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The Red Pierrot, mating pair
A small beautiful butterfly with a wingspan of 28-35 mm. The sexes are very similar though the female is slightly larger and has more rounded wings. It cannot be confused with any other butterfly in the island. The forewings are uniformly black above with a broad red band along the outer margin on the hind wing. Aberrations with yellow bands instead of the regular red have been record in the island. These have been described under the a form referred to as delapoli.
Status, distribution and habitat
It is locally common all year round and is widely distributed over the island below 4000 feet. It is most likely to be encountered at the foothills where its larval food plant Kalanchoe pinnata grows in profusion amongst rocky outcrops . In such places, it forms large colonies. There is a large colony of them on the top of the 'Elephant Rock' in the city of Kurunegala. Photo of habitat
It flies weakly and slowly just a few inches above ground and frequently settles down - it rarely displays its upper side once settled. It prefers to fly in dappled shade rather than full sun or dense shade. Once settled, it rubs its wings back and forth in a manner characteristic of the Blues. It flies all day long from early morning to sun down and roosts in small colonies, hanging on to small twigs and leaves rather than sitting upright. Like many other butterflies, it is quite lethargic in the early morning hours and can be picked up easily with bare hands.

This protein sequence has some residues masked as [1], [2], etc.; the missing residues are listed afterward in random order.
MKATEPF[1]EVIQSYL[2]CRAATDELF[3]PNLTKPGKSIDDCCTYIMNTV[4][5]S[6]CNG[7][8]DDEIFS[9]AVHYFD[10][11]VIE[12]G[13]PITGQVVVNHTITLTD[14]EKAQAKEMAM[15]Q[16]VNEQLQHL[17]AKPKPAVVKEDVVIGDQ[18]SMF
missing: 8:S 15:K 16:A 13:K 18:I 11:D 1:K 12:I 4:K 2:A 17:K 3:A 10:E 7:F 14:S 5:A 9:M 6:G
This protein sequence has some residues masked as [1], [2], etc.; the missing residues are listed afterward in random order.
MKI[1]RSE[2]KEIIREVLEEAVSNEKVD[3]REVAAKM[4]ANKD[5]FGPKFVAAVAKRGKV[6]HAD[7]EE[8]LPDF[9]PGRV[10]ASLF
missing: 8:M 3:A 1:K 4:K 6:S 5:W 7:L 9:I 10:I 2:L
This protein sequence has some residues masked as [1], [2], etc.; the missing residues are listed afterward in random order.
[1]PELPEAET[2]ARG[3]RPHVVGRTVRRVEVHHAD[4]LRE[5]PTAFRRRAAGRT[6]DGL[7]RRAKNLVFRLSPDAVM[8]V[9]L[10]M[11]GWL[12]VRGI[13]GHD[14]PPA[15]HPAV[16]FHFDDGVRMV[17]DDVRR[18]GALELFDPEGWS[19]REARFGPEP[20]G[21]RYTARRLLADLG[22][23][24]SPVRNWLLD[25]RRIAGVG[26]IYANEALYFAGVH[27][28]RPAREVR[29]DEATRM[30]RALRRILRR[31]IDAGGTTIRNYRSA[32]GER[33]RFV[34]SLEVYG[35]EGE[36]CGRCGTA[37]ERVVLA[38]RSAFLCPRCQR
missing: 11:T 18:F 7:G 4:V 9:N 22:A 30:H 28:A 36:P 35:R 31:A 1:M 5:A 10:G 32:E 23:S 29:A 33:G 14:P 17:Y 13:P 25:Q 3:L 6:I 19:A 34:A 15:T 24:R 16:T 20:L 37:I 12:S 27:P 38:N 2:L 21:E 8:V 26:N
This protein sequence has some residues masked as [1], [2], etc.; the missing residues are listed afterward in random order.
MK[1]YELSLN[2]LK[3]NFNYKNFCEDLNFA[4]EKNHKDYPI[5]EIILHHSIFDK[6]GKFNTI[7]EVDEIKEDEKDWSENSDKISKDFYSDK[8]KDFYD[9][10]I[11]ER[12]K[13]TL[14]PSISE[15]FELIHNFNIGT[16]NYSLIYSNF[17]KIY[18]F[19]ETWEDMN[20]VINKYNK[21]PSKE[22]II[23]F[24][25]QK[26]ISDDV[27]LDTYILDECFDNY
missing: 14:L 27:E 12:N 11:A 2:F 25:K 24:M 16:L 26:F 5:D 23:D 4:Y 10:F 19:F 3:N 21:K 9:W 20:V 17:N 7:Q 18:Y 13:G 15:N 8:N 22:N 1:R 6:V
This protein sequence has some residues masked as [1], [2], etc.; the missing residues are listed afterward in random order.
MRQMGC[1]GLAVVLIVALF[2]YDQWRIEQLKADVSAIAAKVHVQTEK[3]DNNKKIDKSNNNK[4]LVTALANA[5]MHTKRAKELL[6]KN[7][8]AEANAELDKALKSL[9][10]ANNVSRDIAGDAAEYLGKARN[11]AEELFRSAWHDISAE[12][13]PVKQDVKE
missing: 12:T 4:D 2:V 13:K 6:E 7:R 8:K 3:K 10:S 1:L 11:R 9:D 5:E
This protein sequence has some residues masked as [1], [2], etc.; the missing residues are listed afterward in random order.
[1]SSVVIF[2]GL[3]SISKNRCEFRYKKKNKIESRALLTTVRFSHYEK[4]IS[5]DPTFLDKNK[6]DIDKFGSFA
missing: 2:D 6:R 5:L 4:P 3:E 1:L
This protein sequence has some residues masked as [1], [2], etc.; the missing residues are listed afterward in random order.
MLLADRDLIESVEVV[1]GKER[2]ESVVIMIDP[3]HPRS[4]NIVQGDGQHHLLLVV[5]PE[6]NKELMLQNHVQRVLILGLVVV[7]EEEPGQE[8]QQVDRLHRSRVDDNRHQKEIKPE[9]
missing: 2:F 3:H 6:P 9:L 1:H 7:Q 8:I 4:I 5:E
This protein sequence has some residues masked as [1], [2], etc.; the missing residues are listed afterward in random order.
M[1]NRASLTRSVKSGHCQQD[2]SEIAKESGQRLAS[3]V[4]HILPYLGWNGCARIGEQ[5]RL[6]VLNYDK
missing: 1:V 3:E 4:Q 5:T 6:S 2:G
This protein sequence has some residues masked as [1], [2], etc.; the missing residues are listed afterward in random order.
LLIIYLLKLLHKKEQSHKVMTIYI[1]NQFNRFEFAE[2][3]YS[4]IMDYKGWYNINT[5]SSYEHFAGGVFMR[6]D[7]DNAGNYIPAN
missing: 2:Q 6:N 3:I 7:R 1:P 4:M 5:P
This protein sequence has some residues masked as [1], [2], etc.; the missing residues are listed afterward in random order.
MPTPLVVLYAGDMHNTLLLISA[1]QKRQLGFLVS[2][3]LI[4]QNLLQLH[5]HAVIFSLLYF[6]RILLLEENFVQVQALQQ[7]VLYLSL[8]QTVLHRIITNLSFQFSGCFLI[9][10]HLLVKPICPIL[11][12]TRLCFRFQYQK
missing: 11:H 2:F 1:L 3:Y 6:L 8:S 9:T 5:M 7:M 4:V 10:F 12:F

It is probably an unpalatable species since it is rarely attacked by predators. Its slow nonchalant flight and aposematic coloration add credibility to such speculation.
It is a relatively easy butterfly to attract to home gardens. All that one has to do is place some fresh leaves of Kalanchoe pinnata in a well lit location, cover it very lightly with some soil and water it lightly. With time, the leaves produce small plantlets from the leaf margins and these root easily to produce a clumps of plants. It is a very hardy plant and requires very little attention. However, it does not tolerate water logging and succumbs to root rot very quickly.
Larva of the Red Pierrot. The upper layer of the leaf
has been removed .
The eggs are laid singly on the leaves of Kanachoe pinnata. Upon hatching, the larvae quickly bore into the leaf and commence feeding. It leaves the upper and lower layers of the leaf intact and feeds only on the tissue in between, well insulated from potential predators and parasitic wasps. The droppings it leaves behind within the leaf are quite visible through the thin transparent layer of cells left behind after its feeding. This makes it easy to locate it on the food plant. The water soaked areas of leaves are another sign of its presence.
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